grade: fail. cumbersome export

hypothes.is

hypothes.is is built to facilitate shared, collaborative highlighting and annotation on the web. I could overlook the dated look to the interface, and I have no use for the social/sharing aspects of it, but the experience of using it on my android phone or tablet is unacceptably clunky. It’s 2021 folks. Time for a mobile app. (I tried the app in Google Play Store that’s built to share with hypothes.is but when I tried it either it did nothing or showed an error message.)

grade: fail. no Android support

WorldBrain Memex

memex.garden is a beta product, and might ultimately become one of the more expensive options. It isn’t exclusively a highlighter.

(Memex includes additional functionality for searching across your browser bookmarks, and until recently you could also search your browser history. So often, I remember reading something and then hit a search engine trying to find it again, so I’d love a history search that includes the contents of what I’ve read, but I suppose they killed this feature for privacy reasons.)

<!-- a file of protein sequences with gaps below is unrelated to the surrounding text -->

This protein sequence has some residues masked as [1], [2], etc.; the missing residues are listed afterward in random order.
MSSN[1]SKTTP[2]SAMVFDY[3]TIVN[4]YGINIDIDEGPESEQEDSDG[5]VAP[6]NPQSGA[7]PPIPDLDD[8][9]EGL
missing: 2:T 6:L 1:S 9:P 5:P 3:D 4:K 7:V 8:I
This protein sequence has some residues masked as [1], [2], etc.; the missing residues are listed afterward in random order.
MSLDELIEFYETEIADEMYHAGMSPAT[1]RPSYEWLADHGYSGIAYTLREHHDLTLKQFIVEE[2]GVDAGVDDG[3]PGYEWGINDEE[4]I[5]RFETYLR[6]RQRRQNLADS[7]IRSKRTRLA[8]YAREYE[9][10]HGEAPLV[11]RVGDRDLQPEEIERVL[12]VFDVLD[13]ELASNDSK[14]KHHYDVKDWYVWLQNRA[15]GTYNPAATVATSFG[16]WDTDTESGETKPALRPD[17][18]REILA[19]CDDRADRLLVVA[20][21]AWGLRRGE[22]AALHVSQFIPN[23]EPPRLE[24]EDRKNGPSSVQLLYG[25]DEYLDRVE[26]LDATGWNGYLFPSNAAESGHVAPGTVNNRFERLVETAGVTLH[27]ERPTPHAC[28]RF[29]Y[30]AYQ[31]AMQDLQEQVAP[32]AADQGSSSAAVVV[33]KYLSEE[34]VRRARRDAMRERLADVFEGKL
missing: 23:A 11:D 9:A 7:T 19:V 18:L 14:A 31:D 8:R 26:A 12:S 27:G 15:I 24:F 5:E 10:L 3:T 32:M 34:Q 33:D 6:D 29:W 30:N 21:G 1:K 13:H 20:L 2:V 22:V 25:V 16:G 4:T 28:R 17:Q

I found the highlighting feature to be very easy to use in the browser, the mobile app works as expected, but I don’t see a way to get my highlights out of the system and into my notes. It’s a work in progress so maybe later.

grade: fail. exporting isn’t ready yet.

Pocket

pocket.com is for making bookmarks, particularly of the “read it later” variety. I’m looking for a highlighter though. This fails my “minimal actions” criteria because I’d have to first save a redundant copy of the article, then open it in Pocket, then make any highlights. While it does allow you to highlight a passage while making the initial bookmark, the passage I chose was truncated.

grade: fail. it’s a copy machine with a highlighter tacked on

Pinboard

pinboard.in is also not a highlighter but it can work that way. Pinboard is my favorite system for bookmarking though. Select a passage of text, and with most of the interfaces it’ll be quoted in a bookmark description for that page. This works perfectly for me, and I already paid for it as a bookmarker, but it doesn’t let you create more than one highlight/bookmark for the same URL.

grade: fail. not a highlighter for multiple passages.

Readwise